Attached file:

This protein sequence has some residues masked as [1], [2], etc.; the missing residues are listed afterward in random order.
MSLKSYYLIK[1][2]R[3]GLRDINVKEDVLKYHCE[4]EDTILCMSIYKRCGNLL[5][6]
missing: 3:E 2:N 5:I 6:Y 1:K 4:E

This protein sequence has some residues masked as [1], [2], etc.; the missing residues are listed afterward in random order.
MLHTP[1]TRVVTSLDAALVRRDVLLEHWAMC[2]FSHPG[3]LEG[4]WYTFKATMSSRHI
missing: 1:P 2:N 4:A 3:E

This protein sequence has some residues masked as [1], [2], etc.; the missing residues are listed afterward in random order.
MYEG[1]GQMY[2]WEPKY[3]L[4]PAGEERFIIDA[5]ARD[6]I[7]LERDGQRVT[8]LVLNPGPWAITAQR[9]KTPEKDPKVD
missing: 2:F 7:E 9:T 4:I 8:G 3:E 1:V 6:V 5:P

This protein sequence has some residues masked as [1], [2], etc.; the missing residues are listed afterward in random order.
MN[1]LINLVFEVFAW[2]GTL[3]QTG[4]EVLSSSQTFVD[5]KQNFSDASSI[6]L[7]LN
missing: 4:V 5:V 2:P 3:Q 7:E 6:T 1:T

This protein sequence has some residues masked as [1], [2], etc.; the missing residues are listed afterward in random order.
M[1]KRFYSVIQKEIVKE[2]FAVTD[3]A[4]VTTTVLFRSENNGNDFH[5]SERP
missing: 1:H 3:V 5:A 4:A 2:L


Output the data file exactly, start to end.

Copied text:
This protein sequence has some residues masked as [1], [2], etc.; the missing residues are listed afterward in random order.
MSLKSYYLIK[1][2]R[3]GLRDINVKEDVLKYHCE[4]EDTILCMSIYKRCGNLL[5][6]
missing: 3:E 2:N 5:I 6:Y 1:K 4:E

This protein sequence has some residues masked as [1], [2], etc.; the missing residues are listed afterward in random order.
MLHTP[1]TRVVTSLDAALVRRDVLLEHWAMC[2]FSHPG[3]LEG[4]WYTFKATMSSRHI
missing: 1:P 2:N 4:A 3:E

This protein sequence has some residues masked as [1], [2], etc.; the missing residues are listed afterward in random order.
MYEG[1]GQMY[2]WEPKY[3]L[4]PAGEERFIIDA[5]ARD[6]I[7]LERDGQRVT[8]LVLNPGPWAITAQR[9]KTPEKDPKVD
missing: 2:F 7:E 9:T 4:I 8:G 3:E 1:V 6:V 5:P

This protein sequence has some residues masked as [1], [2], etc.; the missing residues are listed afterward in random order.
MN[1]LINLVFEVFAW[2]GTL[3]QTG[4]EVLSSSQTFVD[5]KQNFSDASSI[6]L[7]LN
missing: 4:V 5:V 2:P 3:Q 7:E 6:T 1:T

This protein sequence has some residues masked as [1], [2], etc.; the missing residues are listed afterward in random order.
M[1]KRFYSVIQKEIVKE[2]FAVTD[3]A[4]VTTTVLFRSENNGNDFH[5]SERP
missing: 1:H 3:V 5:A 4:A 2:L